Major League Soccer commissioner Don Garber said Thursday the league was open to revamping its playoff format amid reports the postseason could be expanded to 16 teams.
Speaking ahead of Saturday’s MLS Cup championship game in Los Angeles, Garber said league officials would review possible format changes in the close season.
A report in The Athletic last week speculated that the playoffs could be increased to 16 teams divided into four groups of four — eight from each conference. The top two teams in each group would then advance to a straight knockout competition.
Garber said while league officials were satisfied with the current format, which sees seven teams from each conference qualify from the regular season table into a knockout tournament, the expansion of the 28-team MLS to 30 clubs could inevitably lead to more teams in the playoffs.
“The playoff format we have at the moment has been fantastic,” Garber said. “But I’m convinced that as our league continues to grow — soon to be 30 teams — you need to evolve your competitive schedule and your competitive format.”
Previous changes to the postseason had been made after research amongst clubs, media partners and fans, Garber said.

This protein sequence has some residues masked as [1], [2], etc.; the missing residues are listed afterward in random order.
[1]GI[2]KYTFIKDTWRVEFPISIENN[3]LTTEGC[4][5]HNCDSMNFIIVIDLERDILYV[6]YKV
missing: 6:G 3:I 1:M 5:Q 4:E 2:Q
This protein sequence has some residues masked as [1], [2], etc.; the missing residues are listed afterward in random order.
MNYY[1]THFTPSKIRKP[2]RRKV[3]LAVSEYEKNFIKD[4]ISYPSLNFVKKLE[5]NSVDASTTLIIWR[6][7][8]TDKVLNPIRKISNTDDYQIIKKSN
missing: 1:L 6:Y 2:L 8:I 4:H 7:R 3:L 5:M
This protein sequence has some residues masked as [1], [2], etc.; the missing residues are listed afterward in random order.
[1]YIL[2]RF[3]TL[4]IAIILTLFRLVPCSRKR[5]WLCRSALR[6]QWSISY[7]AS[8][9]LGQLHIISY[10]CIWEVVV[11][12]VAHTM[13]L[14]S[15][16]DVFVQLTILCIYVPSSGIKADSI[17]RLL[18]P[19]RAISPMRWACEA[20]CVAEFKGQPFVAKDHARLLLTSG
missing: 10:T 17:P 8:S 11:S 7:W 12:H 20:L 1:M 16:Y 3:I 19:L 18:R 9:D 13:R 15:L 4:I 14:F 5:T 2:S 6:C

“We gauge interest, and if it makes sense to evolve we do that,” he said. “Are there changes we could make that would make good things even better? Perhaps.
“And in the offseason we’ll sit down as we always do sit down with our competition committee and determine if something needs to be tweaked.”
Garber meanwhile said MLS’s recent broadcasting deal with Apple TV — which will make all league games available to anyone around the world — would help boost the league’s global profile.
“Having global exposure to our league in easily accessible formats is going to allow us to open up our league to other players and obviously other fans,” Garber said. “We’re in the most global sport but we’re not the most global league.
“Everybody knows global leagues are thinking about how they can capture some of the opportunities here in the United States; we’re now thinking about how we can capture those opportunities more broadly internationally.”
Garber added that while this month’s World Cup would feature approximately 40 players from MLS, the upcoming 2026 World Cup in North America could be an engine of growth for the sport in the region.
Garber said there was “no doubt in my mind” that Canada’s qualification for this year’s tournament after a 36-year absence was a result of the growth of MLS teams in Canada.
“The path to 2026 is an entire ecosystem for soccer in North America,” Garber said.
“All of us are focused on how can we capitalize on what will be the biggest sporting event this continent has ever seen.
“We need to ensure that we’re using the path to the 2026 World Cup and the World Cup itself as the rocket fuel we need to make this sport everything we dreamed it could be.”
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